The following article is an example of a .NET implementation of Kruskal’s algorithm for finding the minimum spanning tree of a connected, undirected graph.
The minimum spanning tree for a graph is the set of edges that connects all nodes and has the lowest cost.
In order to be able to run this solution, you will need .NET 4.0. The example was constructed using Visual Studio 10, and WPF for the graphical representation.
In this article, I will be using a large portion of the code that I used to exemplify Dijkstra’s algorithm for finding the minimum distance path between two nodes
in a connected undirected graph. You can find this example here.
Similar to Dijsktra, Kruskal’s algorithm is also characterized as “greedy.” Even though these algorithms are quite similar, their approaches are quite different since
their goals are simply not the same. In the case of minimum spanning tree, there are some additional structures that we will be using, making the understanding of the algorithm
a little bit more difficult.
In addition, the minimum spanning tree is a more abstract concept and a little more difficult to compare to a practical situation.
In the case of minimum distance algorithm, we thought of the graph as a map of cities where the nodes represent the cities and the edges – the roads that connect them.
We could imagine a similar scenario for a minimum spanning tree. For example, we could imagine that we are an internet provider that is currently building their network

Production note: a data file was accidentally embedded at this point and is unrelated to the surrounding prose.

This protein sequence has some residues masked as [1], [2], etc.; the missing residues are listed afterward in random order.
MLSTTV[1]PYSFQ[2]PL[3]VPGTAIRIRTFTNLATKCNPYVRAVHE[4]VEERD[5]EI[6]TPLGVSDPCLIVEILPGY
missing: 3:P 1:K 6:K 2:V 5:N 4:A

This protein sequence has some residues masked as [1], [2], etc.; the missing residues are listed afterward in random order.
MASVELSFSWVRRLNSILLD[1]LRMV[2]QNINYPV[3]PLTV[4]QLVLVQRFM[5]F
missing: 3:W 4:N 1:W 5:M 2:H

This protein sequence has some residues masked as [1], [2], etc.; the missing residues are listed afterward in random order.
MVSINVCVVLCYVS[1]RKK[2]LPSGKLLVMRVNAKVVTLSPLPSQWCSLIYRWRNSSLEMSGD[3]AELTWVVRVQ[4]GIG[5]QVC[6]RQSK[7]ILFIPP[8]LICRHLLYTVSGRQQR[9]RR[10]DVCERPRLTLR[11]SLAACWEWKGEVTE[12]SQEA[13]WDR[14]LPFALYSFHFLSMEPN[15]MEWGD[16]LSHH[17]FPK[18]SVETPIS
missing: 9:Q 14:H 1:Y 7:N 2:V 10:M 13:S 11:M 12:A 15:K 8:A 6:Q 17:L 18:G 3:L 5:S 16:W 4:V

in a given country and that we use optic fiber to connect all the cities in it. Since optic fiber costs us money, we would like to use as little as possible. The minimum spanning
tree algorithm can help us do that.
As already mentioned, Kruskal’s minimum spanning tree is similar to Dijkstra’s shortest path in the way that both are “greedy” algorithms.
When we were looking for the shortest path, we were trying to select the best possible edge from the node with the smallest total cost incurred.
The reason why this is an efficient strategy is because it reduces the number of nodes that we need to visit in order to get to the target.
In order to find the minimum spanning tree, we need a slightly different approach. To construct the tree in an efficient manner, we need to visit all nodes by visiting
as few edges as possible. Therefore, it makes sense to collect all the edges of the graph and have them ordered so that we consider the least costly ones first.
However, that is not enough since it does not guarantee us that we will select only the edges that we need to construct the minimum spanning tree. Let’s consider
the following simple case. We have a graph with three nodes that are interconnected. We start collecting the edges to construct the minimum spanning tree.
We start with the edge between nodes 1 and 2. The next logical one would be the edge between nodes 2 and 3. At this point, there is a direct connection between